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A Perfect Pair of Confits

Confit, which derives from the French verb confire (to preserve), is a cooking method that originated in the Gascon region in the south of France.
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May 2, 2024
Photo by Sephardic Spice Girls

Friday night dinner is the quintessential Jewish experience. The ultimate reward for a long week of work and school. It’s the showcase for Jewish food, be it matzah ball soup or Yemenite soup, gefilte fish or Moroccan fish.

For me, Friday night dinner is when I try to delight my family and friends with the most delicious foods I can prepare — tender short ribs, juicy chicken, crispy potatoes and the creamiest, softest, sweetest sweet potatoes. There will be slow-simmered Iraqi-style stews and perfectly steamed basmati rice, lots of salads, one special dessert and fresh fruit.

We often start our Friday night meal with fluffy challah topped with freshly chopped garlic and extra virgin olive oil. Honestly, it’s so good that I often think that it could suffice for the whole meal.

When I inform guests that garlic is antiviral, antibacterial and anti-fungal, my husband likes to add, “and antisocial!”

When I inform guests that garlic is antiviral, antibacterial and anti-fungal, my husband likes to add, “and antisocial!”

As much as I love garlic raw, sometimes I change it by roasting the garlic in an olive oil confit, rendering the garlic all soft and buttery.

Confit, which derives from the French verb confire (to preserve), is a cooking method that originated in the Gascon region in the south of France. Duck and geese were slowly cooked over low heat in their own fat, then stored in clay pots that were sealed with another layer of fat to be consumed in the winter.

Of course, our modernday confit is meant to be devoured immediately. Our recipes for tomato and garlic confit and vegetable confit are truly easy and very impressive. The vegetable confit takes wonderful root vegetables and infuses them with the subtle sweetness of the aromatics — a dozen cloves of garlic, red onion and bay leaf. The fennel, turnip, and orange and purple heirloom carrots caramelize in the oven, intensifying all the delicious flavors.

Just fine for eating with challah.

Sharon

Unlike Sharon’s family, we are not big fans of raw garlic. But a few years ago, I started noticing recipes for garlic confit and we’ve been hooked ever since. Roasted garlic with herbs, salt and olive oil is amazing, but adding cherry or grape tomatoes takes it to a new level. The contrast of the soft, sweet garlic and fresh juicy brightness of the tomatoes is a culinary delight. I also like to change it up by adding a few sprigs of thyme or fresh oregano.

A mezze of fresh dips on the table has become a very popular, modern way to entertain. For Sephardic Jews, salatim are an imperative. We’ve had them on our table all our life—hummus, tahini, matbucha, salad cuite, grilled peppers, pickles and eggplant. But when I present my guests with poached garlic and tomatoes, it’s a pleasant surprise.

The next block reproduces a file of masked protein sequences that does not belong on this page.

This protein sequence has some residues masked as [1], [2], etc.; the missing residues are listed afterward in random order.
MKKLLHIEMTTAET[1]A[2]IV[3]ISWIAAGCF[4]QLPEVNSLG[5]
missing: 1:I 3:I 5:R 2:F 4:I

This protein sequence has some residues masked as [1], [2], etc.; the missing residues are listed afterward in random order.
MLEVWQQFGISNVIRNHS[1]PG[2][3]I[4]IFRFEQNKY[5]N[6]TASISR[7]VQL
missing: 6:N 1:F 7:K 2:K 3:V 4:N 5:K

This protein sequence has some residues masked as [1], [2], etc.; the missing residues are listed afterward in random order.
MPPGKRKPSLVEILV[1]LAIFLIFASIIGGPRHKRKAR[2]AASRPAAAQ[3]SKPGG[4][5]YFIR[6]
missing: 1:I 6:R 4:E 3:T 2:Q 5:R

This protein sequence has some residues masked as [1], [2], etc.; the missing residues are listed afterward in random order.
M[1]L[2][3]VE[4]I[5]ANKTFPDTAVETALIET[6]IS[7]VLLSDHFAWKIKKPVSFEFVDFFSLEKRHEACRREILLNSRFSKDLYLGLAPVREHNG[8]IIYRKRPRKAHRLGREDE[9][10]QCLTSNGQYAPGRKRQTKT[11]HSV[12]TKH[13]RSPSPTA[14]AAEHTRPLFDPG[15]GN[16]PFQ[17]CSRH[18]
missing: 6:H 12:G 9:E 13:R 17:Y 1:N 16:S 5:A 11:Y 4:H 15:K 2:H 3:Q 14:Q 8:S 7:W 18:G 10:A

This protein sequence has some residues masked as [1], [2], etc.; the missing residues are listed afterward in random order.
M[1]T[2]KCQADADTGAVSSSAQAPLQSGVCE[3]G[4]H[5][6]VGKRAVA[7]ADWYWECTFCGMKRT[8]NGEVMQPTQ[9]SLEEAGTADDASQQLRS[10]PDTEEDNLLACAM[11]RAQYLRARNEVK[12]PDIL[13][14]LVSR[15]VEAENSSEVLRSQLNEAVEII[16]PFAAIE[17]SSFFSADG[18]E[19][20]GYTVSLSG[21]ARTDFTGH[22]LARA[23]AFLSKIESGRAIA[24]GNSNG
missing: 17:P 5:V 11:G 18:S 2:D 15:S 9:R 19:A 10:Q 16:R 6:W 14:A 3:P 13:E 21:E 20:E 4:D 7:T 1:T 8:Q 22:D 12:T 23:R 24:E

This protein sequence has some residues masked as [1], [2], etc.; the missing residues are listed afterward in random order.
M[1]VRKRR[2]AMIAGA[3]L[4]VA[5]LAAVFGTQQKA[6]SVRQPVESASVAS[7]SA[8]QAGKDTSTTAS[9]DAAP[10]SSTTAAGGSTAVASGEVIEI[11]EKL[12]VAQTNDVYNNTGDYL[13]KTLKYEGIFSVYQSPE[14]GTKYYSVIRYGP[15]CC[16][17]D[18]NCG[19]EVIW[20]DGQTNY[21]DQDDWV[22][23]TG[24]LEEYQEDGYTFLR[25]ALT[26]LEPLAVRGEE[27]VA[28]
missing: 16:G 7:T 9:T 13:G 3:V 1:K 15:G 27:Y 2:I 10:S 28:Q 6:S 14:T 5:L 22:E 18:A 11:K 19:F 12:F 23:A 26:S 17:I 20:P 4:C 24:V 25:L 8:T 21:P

This is unlikely, but if you have any leftovers, there are many options for repurposing.

The garlic cloves are perfect for smearing on anything—especially toast (garlic bread, duh). Mix them into hummus or to top your other dips. Add them to a pan of fried eggs and braised spinach for a healthy breakfast.

Blend the roasted vegetables into soups or add them to any pasta dish. Add them to the pan when cooking meat, fish, or vegetables and toss them with roasted potatoes.

This Friday night, Sharon and I hope you will serve a lovely garlic and vegetable confit and enjoy it with a fresh crusty challah surrounded by the faces you love the most.

A truly precious reward.

—Rachel  

Cherry Tomato Confit 

10–12 cloves of garlic, peeled
½ tsp salt
¼ tsp pepper
1–1 ½ cups olive oil (tomatoes should be covered at least half way)
1 handful of fresh herbs, like basil, oregano, thyme or dill

Preheat the oven to 425°F.
Place the tomatoes, garlic, salt, pepper and olive oil to a small ovenproof baking dish.
Gently stir until the tomatoes and garlic are evenly coated.
Sprinkle the fresh herbs on top.
Cover the dish with foil, then place on a sheet tray to catch oil splatter.
Roast in the oven until tomatoes burst a little, about 20 minutes.
Remove foil and cook for 10 more minutes.

Vegetable Confit

1 large fennel, cut into wedges
2 medium turnips, lightly peeled, chopped into wedges
2 medium heirloom carrots, cut into 1/2″ thick pieces
1 large red onion, cut into wedges
12 garlic cloves, peeled
4 bay leaf
2 tsp kosher salt
1/2 tsp pepper
1 1/2 cups extra virgin olive oil
2 sprigs rosemary, for garnish

Preheat oven to 400°F.
In a medium ovenproof dish, arrange the fennel, turnip, carrots, onion and garlic, then tuck the bay leaf in between the vegetables.
Sprinkle the salt and pepper over the vegetables, then cover with the olive oil.
Roast in the oven for 1 hour.
Garnish with rosemary before serving.


Sharon Gomperts and Rachel Emquies Sheff have been friends since high school. The Sephardic Spice Girls project has grown from their collaboration on events for the Sephardic Educational Center in Jerusalem. Follow them on Instagram @sephardicspicegirls and on Facebook at Sephardic Spice SEC Food. Website sephardicspicegirls.com/full-recipes.

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